### Local Approximation

The strength of a gravitational field varies with location. However, when the change of distance is small in relation to the distances from the center of the source of the gravitational field, this variation in field strength is negligible and we can assume that the force of gravity on a particular object is constant. Near the surface of the Earth, for example, we assume that the acceleration due to gravity is a constant [latex]\text{g} = 9.8 \text{m/}\text{s}^2[/latex] (“standard gravity”). In this case, a simple expression for gravitational potential energy can be derived using the [latex]\text{W}=\text{Fd}[/latex] equation for work. The upward force required while moving at a constant velocity is equal to the weight, [latex]\text{mg}[/latex], of an object, so the work done in lifting it through a height [latex]\text{h}[/latex] is the product [latex]\text{mgh}[/latex]. Thus, when accounting only for mass, gravity, and altitude, the equation is:

[latex]\text{U} = \text{mgh}[/latex]

where [latex]\text{U}[/latex] is the potential energy of the object relative to its being on the Earth’s surface, [latex]\text{m}[/latex] is the mass of the object, [latex]\text{g}[/latex] is the acceleration due to gravity, and [latex]\text{h}[/latex] is the altitude of the object. If [latex]\text{m}[/latex] is expressed in kilograms, [latex]\text{g}[/latex] in [latex]\text{m/}\text{s}^2[/latex] and [latex]\text{h}[/latex] in meters then [latex]\text{U}[/latex] will be calculated in joules. In most situations, the change in potential energy is the relevant quantity:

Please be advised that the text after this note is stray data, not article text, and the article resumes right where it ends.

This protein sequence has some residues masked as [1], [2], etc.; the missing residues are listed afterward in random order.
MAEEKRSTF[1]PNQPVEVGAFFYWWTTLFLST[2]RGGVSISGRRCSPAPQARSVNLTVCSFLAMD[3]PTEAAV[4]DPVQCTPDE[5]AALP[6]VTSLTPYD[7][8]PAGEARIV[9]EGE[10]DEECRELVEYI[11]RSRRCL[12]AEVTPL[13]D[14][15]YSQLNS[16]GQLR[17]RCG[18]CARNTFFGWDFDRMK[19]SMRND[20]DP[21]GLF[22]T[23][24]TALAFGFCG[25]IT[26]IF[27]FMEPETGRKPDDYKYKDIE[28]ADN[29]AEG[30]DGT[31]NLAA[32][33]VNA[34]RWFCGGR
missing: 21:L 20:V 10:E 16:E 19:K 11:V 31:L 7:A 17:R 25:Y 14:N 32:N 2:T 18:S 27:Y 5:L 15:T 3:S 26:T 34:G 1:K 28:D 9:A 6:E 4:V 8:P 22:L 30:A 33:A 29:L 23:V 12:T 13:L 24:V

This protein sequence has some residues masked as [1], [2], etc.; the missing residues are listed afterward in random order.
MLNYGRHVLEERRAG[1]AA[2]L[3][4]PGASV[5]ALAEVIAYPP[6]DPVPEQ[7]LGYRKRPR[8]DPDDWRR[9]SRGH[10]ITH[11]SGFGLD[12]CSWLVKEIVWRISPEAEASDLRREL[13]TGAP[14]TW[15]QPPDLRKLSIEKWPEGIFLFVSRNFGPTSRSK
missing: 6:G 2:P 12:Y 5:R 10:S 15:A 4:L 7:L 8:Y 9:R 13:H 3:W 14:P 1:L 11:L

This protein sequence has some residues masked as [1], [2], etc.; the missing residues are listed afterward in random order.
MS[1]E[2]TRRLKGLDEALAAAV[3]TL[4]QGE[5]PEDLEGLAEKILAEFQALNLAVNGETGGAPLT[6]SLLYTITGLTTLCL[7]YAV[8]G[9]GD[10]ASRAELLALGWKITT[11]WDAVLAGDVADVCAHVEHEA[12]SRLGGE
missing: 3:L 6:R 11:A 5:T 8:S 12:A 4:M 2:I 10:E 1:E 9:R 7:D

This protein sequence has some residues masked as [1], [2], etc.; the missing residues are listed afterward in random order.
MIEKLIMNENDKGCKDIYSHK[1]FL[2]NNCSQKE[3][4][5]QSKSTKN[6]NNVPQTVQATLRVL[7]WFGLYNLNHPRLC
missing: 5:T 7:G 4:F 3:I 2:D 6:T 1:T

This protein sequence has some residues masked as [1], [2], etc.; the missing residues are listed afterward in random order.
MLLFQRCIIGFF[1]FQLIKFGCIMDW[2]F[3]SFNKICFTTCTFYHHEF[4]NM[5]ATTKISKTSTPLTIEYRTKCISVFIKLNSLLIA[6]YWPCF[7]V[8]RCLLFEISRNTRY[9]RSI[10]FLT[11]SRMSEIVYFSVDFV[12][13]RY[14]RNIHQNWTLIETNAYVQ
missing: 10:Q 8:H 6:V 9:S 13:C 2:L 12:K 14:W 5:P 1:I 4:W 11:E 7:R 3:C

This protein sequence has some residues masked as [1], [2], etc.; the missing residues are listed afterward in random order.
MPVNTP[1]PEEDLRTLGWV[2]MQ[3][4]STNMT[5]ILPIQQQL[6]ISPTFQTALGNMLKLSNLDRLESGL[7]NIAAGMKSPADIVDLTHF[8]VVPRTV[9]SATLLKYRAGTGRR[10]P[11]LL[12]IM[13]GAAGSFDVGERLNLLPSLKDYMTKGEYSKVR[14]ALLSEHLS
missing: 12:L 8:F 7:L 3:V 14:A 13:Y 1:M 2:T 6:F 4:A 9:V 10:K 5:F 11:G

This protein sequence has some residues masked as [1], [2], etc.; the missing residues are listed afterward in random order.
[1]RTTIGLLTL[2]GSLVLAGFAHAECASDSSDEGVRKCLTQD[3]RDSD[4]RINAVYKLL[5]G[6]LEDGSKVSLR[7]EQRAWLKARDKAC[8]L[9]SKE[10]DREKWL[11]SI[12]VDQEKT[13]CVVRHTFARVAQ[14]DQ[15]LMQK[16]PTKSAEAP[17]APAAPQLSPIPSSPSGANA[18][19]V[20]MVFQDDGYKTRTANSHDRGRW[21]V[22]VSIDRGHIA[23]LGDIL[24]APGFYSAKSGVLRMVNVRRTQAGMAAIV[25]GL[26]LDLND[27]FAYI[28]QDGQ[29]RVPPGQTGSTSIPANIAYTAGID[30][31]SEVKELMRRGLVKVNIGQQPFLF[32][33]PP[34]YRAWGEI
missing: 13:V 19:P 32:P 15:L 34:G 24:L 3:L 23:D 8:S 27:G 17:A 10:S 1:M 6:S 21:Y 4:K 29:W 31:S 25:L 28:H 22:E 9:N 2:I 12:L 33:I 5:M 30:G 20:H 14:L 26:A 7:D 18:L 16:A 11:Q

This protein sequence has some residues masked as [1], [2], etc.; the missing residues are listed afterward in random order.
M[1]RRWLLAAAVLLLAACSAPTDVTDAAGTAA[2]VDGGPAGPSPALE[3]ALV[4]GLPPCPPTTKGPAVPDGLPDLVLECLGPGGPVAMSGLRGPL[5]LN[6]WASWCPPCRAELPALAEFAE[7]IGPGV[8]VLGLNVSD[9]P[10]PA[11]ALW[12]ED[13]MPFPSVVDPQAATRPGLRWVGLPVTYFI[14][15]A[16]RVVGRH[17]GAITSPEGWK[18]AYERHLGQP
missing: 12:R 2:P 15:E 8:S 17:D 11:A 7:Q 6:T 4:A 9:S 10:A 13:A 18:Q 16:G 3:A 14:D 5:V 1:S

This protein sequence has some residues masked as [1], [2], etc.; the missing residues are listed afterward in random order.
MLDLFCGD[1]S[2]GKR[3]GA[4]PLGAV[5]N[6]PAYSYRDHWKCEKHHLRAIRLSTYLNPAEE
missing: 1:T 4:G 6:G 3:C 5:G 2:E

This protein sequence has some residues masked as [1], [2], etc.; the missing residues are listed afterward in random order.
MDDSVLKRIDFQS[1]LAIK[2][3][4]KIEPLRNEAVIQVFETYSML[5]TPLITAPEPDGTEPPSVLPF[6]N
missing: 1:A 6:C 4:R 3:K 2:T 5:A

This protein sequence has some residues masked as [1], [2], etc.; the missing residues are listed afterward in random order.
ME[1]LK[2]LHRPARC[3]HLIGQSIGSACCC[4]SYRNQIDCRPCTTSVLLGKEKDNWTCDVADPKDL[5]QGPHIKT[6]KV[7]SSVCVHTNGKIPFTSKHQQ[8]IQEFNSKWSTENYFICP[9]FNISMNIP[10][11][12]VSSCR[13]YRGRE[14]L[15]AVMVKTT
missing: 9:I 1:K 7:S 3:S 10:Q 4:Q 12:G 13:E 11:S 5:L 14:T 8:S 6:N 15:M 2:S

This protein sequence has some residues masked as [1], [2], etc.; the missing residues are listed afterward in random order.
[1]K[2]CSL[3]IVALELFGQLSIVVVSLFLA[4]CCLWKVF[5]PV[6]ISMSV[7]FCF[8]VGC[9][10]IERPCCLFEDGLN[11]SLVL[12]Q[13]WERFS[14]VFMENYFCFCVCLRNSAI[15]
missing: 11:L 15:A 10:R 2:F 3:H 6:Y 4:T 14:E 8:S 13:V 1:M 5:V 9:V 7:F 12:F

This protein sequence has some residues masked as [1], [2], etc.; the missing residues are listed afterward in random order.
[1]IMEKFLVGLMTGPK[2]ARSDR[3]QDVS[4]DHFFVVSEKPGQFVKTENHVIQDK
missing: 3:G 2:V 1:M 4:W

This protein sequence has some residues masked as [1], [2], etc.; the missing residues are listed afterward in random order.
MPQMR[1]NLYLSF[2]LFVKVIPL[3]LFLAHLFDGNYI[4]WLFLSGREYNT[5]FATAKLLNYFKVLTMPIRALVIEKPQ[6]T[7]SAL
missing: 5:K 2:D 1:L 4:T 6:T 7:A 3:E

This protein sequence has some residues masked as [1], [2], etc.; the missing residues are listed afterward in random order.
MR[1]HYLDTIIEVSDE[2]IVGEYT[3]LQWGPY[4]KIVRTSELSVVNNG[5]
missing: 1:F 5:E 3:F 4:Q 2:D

[latex]\Delta \text{U}=\text{m} \text{g} \Delta \text{h}[/latex]

### General Formula

However, over large variations in distance, the approximation that [latex]\text{g}[/latex] is constant is no longer valid, and we have to use calculus and the general mathematical definition of work to determine gravitational potential energy. For the computation of the potential energy, we can integrate the gravitational force, whose magnitude is given by Newton’s law of gravitation, with respect to the distance [latex]\text{r}[/latex] between the two bodies. Using that definition, the gravitational potential energy of a system of masses [latex]\text{m}_1[/latex] and [latex]\text{M}_2[/latex] at a distance [latex]\text{r}[/latex] using gravitational constant [latex]\text{G}[/latex] is

[latex]\displaystyle \text{U} = -\text{G} \frac{\text{m}_1 \text{M}_2}{\text{r}} + \text{K}[/latex]

where [latex]\text{K}[/latex] is the constant of integration. Choosing the convention that [latex]\text{K}=0[/latex] makes calculations simpler, albeit at the cost of making [latex]\text{U}[/latex] negative. Note that in this case the potential energy becomes zero when [latex]\text{r}[/latex] is infinite, and approaches negative infinity as [latex]\text{r}[/latex] goes to zero.